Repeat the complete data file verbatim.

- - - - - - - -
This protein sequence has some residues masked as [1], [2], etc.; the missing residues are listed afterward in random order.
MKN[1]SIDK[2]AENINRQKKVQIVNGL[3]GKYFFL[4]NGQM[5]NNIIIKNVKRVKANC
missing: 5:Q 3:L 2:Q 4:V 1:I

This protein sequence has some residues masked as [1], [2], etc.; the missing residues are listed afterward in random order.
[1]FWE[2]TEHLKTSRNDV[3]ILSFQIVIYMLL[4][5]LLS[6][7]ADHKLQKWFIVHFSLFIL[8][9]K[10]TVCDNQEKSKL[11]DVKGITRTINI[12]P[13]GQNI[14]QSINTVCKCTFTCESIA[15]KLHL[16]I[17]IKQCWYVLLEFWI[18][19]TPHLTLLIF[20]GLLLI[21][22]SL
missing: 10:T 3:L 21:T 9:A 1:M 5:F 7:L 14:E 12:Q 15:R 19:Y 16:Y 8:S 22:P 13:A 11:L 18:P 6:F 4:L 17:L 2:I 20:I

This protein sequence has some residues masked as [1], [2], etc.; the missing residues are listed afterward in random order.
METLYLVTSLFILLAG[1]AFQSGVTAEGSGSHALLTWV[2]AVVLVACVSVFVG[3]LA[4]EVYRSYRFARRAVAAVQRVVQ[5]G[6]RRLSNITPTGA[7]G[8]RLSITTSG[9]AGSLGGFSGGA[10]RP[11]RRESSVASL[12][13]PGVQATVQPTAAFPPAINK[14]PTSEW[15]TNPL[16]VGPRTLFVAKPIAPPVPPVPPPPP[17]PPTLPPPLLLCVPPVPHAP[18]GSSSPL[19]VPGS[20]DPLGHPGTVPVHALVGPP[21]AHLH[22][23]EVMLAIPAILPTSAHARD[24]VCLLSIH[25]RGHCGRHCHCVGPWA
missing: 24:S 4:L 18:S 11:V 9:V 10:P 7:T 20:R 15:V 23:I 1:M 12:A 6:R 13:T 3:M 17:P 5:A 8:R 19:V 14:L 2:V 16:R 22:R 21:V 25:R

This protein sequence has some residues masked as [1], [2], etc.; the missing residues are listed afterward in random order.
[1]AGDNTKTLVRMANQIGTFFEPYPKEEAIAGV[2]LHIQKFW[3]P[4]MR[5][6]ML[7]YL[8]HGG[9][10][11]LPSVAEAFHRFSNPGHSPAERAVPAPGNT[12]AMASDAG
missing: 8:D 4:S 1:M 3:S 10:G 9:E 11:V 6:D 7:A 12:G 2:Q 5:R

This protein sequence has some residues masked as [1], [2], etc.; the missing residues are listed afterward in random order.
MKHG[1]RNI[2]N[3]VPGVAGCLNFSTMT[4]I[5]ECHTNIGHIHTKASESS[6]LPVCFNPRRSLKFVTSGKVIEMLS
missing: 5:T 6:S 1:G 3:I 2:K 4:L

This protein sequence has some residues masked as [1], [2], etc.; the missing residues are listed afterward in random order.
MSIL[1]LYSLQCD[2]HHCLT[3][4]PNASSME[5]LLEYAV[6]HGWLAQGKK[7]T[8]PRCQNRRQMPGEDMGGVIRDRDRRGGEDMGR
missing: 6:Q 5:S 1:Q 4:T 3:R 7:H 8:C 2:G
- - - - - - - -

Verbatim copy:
This protein sequence has some residues masked as [1], [2], etc.; the missing residues are listed afterward in random order.
MKN[1]SIDK[2]AENINRQKKVQIVNGL[3]GKYFFL[4]NGQM[5]NNIIIKNVKRVKANC
missing: 5:Q 3:L 2:Q 4:V 1:I

This protein sequence has some residues masked as [1], [2], etc.; the missing residues are listed afterward in random order.
[1]FWE[2]TEHLKTSRNDV[3]ILSFQIVIYMLL[4][5]LLS[6][7]ADHKLQKWFIVHFSLFIL[8][9]K[10]TVCDNQEKSKL[11]DVKGITRTINI[12]P[13]GQNI[14]QSINTVCKCTFTCESIA[15]KLHL[16]I[17]IKQCWYVLLEFWI[18][19]TPHLTLLIF[20]GLLLI[21][22]SL
missing: 10:T 3:L 21:T 9:A 1:M 5:F 7:L 14:E 12:Q 15:R 19:Y 16:Y 8:S 22:P 13:A 11:L 18:P 6:F 4:L 17:L 2:I 20:I

This protein sequence has some residues masked as [1], [2], etc.; the missing residues are listed afterward in random order.
METLYLVTSLFILLAG[1]AFQSGVTAEGSGSHALLTWV[2]AVVLVACVSVFVG[3]LA[4]EVYRSYRFARRAVAAVQRVVQ[5]G[6]RRLSNITPTGA[7]G[8]RLSITTSG[9]AGSLGGFSGGA[10]RP[11]RRESSVASL[12][13]PGVQATVQPTAAFPPAINK[14]PTSEW[15]TNPL[16]VGPRTLFVAKPIAPPVPPVPPPPP[17]PPTLPPPLLLCVPPVPHAP[18]GSSSPL[19]VPGS[20]DPLGHPGTVPVHALVGPP[21]AHLH[22][23]EVMLAIPAILPTSAHARD[24]VCLLSIH[25]RGHCGRHCHCVGPWA
missing: 24:S 4:L 18:S 11:V 9:V 10:P 7:T 20:R 15:V 23:I 1:M 12:A 6:R 13:T 3:M 17:P 5:A 8:R 19:V 14:L 2:V 16:R 22:R 21:V 25:R

This protein sequence has some residues masked as [1], [2], etc.; the missing residues are listed afterward in random order.
[1]AGDNTKTLVRMANQIGTFFEPYPKEEAIAGV[2]LHIQKFW[3]P[4]MR[5][6]ML[7]YL[8]HGG[9][10][11]LPSVAEAFHRFSNPGHSPAERAVPAPGNT[12]AMASDAG
missing: 8:D 4:S 1:M 3:S 10:G 9:E 11:V 6:D 7:A 12:G 2:Q 5:R

This protein sequence has some residues masked as [1], [2], etc.; the missing residues are listed afterward in random order.
MKHG[1]RNI[2]N[3]VPGVAGCLNFSTMT[4]I[5]ECHTNIGHIHTKASESS[6]LPVCFNPRRSLKFVTSGKVIEMLS
missing: 5:T 6:S 1:G 3:I 2:K 4:L

This protein sequence has some residues masked as [1], [2], etc.; the missing residues are listed afterward in random order.
MSIL[1]LYSLQCD[2]HHCLT[3][4]PNASSME[5]LLEYAV[6]HGWLAQGKK[7]T[8]PRCQNRRQMPGEDMGGVIRDRDRRGGEDMGR
missing: 6:Q 5:S 1:Q 4:T 3:R 7:H 8:C 2:G